SWITCHES





I am not above buying ready-made devices that I believe will help me take care of myself. Trouble is, I had already invented most of my self-care devices when I found out other people made various objects commercially which were intended to aid the physically disabled. In my case a problem exists in that most catalogues explaining these aids are aimed at quadriplegics, paraplegics, and amputees, as are the aids themselves. Their needs are quite different from my own.

Remember, though, that most of the time the aid you invent will be better than anything you can buy. It is custom-made, in that you have considered your own needs and designed your device with those needs in mind.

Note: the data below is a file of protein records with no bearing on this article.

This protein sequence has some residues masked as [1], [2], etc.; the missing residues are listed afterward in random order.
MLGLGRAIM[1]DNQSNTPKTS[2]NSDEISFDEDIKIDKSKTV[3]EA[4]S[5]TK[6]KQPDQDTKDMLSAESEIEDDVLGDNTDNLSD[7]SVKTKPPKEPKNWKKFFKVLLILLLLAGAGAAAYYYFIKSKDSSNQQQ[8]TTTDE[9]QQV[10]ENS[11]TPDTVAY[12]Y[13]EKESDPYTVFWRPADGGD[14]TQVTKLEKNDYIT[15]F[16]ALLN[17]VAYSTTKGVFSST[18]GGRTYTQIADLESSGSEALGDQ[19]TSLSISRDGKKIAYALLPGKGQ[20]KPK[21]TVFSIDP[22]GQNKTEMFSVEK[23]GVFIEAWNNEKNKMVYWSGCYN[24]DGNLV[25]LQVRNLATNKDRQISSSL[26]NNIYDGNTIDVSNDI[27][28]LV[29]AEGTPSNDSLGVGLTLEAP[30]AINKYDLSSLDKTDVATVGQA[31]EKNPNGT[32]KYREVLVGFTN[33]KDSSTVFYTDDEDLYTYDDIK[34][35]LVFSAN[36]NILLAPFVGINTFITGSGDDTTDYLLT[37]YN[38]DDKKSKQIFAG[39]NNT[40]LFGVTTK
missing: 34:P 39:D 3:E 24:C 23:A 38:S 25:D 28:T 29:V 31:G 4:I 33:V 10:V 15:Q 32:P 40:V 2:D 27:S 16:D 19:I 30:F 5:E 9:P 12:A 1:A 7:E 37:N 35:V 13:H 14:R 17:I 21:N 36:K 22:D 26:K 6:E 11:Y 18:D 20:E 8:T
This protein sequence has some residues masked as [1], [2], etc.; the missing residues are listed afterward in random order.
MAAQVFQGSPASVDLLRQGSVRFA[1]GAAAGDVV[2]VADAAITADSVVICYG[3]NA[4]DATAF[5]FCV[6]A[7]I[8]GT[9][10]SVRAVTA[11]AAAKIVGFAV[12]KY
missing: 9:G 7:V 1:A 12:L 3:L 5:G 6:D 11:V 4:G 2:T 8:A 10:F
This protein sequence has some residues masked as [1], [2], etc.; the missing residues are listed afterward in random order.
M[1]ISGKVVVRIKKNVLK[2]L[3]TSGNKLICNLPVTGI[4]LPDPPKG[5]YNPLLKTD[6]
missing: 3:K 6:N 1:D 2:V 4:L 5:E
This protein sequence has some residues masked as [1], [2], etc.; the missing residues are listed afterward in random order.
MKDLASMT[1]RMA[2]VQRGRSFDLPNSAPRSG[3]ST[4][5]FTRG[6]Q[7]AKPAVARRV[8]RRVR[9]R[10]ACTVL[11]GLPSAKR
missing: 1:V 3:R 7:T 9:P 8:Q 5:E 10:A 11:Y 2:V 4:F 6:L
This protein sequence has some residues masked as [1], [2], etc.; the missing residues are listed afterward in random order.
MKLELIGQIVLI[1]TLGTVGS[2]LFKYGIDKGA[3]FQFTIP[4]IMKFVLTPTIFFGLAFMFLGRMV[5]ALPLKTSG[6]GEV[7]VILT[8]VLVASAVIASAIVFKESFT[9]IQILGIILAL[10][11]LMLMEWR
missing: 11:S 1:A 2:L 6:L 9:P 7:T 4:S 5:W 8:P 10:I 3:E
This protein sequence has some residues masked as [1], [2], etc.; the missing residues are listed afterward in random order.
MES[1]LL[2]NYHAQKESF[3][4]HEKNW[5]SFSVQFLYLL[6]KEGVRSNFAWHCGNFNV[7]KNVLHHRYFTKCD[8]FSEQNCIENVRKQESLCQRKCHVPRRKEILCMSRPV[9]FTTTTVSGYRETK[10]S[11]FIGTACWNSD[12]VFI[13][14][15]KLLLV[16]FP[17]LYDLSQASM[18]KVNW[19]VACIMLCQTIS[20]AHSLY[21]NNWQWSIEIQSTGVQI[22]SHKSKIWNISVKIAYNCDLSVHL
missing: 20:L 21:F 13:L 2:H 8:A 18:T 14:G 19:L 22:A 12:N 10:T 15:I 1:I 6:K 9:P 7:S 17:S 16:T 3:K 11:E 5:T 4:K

Wall Switch

Using a "wall" switch. This one turns my shaver off and on.

The catalogue of Fred Sammons, Incorporated lists wall switches by General Electric. I ordered three of these and had my father adapt them to fit extension cords. After plugging a lamp or other small appliance into the switch, the switch is placed where I can reach it to turn the lamp or appliance off and on. In effect, the switches become in-line switches. (This is how I operate my electric shaver.)






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